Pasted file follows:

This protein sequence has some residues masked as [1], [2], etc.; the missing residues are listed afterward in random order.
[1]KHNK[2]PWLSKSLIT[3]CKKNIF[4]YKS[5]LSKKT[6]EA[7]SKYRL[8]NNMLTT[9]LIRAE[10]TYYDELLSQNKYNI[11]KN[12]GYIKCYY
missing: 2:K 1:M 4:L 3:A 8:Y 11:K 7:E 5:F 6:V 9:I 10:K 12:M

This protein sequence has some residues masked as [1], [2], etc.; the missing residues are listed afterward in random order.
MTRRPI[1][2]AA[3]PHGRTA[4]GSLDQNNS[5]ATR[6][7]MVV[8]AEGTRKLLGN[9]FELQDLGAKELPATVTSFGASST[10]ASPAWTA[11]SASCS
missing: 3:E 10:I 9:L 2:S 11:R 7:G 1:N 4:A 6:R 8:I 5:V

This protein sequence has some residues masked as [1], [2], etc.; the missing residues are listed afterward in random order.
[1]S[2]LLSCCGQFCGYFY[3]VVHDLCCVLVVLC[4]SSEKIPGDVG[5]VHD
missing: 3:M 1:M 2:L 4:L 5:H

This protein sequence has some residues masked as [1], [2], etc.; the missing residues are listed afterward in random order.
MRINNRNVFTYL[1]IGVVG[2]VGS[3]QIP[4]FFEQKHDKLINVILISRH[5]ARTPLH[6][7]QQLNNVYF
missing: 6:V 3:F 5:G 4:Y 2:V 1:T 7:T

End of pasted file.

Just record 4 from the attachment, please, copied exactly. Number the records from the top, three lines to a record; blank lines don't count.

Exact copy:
This protein sequence has some residues masked as [1], [2], etc.; the missing residues are listed afterward in random order.
MRINNRNVFTYL[1]IGVVG[2]VGS[3]QIP[4]FFEQKHDKLINVILISRH[5]ARTPLH[6][7]QQLNNVYF
missing: 6:V 3:F 5:G 4:Y 2:V 1:T 7:T